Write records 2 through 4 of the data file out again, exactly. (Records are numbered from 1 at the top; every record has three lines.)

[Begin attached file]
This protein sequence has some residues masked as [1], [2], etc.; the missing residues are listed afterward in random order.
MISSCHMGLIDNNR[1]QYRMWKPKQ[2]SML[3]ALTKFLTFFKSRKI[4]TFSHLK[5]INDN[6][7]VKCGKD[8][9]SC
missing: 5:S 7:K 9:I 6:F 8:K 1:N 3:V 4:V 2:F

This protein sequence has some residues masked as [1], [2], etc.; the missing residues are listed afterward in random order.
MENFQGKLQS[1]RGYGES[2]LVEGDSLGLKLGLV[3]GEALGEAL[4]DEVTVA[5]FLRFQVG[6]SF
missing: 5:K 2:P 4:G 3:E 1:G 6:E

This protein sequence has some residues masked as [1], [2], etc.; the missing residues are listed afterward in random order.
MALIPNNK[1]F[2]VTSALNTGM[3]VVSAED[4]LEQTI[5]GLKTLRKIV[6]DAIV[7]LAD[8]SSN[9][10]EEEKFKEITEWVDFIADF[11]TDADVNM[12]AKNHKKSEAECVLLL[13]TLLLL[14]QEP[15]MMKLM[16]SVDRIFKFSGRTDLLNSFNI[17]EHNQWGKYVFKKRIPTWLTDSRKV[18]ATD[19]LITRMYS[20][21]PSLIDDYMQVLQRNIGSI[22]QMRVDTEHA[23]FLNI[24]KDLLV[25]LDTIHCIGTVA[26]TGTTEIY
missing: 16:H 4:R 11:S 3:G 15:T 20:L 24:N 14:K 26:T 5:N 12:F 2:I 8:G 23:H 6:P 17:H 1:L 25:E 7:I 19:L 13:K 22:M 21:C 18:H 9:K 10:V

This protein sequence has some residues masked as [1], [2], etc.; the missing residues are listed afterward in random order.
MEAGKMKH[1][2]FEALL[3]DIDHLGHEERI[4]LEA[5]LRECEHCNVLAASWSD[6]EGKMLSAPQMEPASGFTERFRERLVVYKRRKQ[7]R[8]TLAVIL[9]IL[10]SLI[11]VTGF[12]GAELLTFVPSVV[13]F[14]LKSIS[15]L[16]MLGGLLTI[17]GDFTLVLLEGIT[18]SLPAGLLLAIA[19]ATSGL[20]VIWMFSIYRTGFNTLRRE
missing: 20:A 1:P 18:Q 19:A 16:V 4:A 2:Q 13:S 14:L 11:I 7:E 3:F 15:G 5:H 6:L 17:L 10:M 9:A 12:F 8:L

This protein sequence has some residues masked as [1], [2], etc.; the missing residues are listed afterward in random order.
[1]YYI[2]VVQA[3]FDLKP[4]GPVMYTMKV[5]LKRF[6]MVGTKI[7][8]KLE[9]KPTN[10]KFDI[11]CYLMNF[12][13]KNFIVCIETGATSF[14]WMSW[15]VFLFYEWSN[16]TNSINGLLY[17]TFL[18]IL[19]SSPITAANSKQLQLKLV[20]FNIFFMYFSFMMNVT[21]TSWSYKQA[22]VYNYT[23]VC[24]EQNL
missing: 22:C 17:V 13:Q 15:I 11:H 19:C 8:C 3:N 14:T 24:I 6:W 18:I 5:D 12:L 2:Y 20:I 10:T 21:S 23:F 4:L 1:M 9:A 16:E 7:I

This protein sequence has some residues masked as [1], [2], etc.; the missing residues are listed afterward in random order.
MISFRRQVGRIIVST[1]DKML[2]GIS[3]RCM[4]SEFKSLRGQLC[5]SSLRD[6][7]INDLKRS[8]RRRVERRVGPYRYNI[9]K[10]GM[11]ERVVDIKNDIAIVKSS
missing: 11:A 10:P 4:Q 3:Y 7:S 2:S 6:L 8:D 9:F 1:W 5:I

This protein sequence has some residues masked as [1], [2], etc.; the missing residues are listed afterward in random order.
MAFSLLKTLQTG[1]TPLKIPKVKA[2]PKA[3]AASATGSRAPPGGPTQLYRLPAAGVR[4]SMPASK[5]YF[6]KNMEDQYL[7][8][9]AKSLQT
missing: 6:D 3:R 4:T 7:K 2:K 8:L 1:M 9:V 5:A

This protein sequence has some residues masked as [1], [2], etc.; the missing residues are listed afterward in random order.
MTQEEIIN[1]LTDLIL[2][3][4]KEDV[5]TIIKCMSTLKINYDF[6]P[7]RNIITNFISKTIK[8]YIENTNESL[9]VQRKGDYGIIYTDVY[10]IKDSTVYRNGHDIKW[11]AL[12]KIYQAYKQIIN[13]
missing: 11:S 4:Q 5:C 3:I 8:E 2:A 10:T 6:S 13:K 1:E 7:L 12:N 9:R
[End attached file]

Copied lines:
This protein sequence has some residues masked as [1], [2], etc.; the missing residues are listed afterward in random order.
MENFQGKLQS[1]RGYGES[2]LVEGDSLGLKLGLV[3]GEALGEAL[4]DEVTVA[5]FLRFQVG[6]SF
missing: 5:K 2:P 4:G 3:E 1:G 6:E

This protein sequence has some residues masked as [1], [2], etc.; the missing residues are listed afterward in random order.
MALIPNNK[1]F[2]VTSALNTGM[3]VVSAED[4]LEQTI[5]GLKTLRKIV[6]DAIV[7]LAD[8]SSN[9][10]EEEKFKEITEWVDFIADF[11]TDADVNM[12]AKNHKKSEAECVLLL[13]TLLLL[14]QEP[15]MMKLM[16]SVDRIFKFSGRTDLLNSFNI[17]EHNQWGKYVFKKRIPTWLTDSRKV[18]ATD[19]LITRMYS[20][21]PSLIDDYMQVLQRNIGSI[22]QMRVDTEHA[23]FLNI[24]KDLLV[25]LDTIHCIGTVA[26]TGTTEIY
missing: 16:H 4:R 11:S 3:G 15:T 20:L 24:N 14:K 26:T 5:N 12:F 2:I 8:G 23:H 6:P 17:H 1:L 25:E 7:I 19:L 13:K 22:M 21:C 18:H 9:K 10:V

This protein sequence has some residues masked as [1], [2], etc.; the missing residues are listed afterward in random order.
MEAGKMKH[1][2]FEALL[3]DIDHLGHEERI[4]LEA[5]LRECEHCNVLAASWSD[6]EGKMLSAPQMEPASGFTERFRERLVVYKRRKQ[7]R[8]TLAVIL[9]IL[10]SLI[11]VTGF[12]GAELLTFVPSVV[13]F[14]LKSIS[15]L[16]MLGGLLTI[17]GDFTLVLLEGIT[18]SLPAGLLLAIA[19]ATSGL[20]VIWMFSIYRTGFNTLRRE
missing: 20:A 1:P 18:Q 19:A 16:V 4:A 2:Q 13:S 14:L 11:I 7:E 3:F 15:G 5:H 6:L 17:L 10:M 9:A 12:F 8:L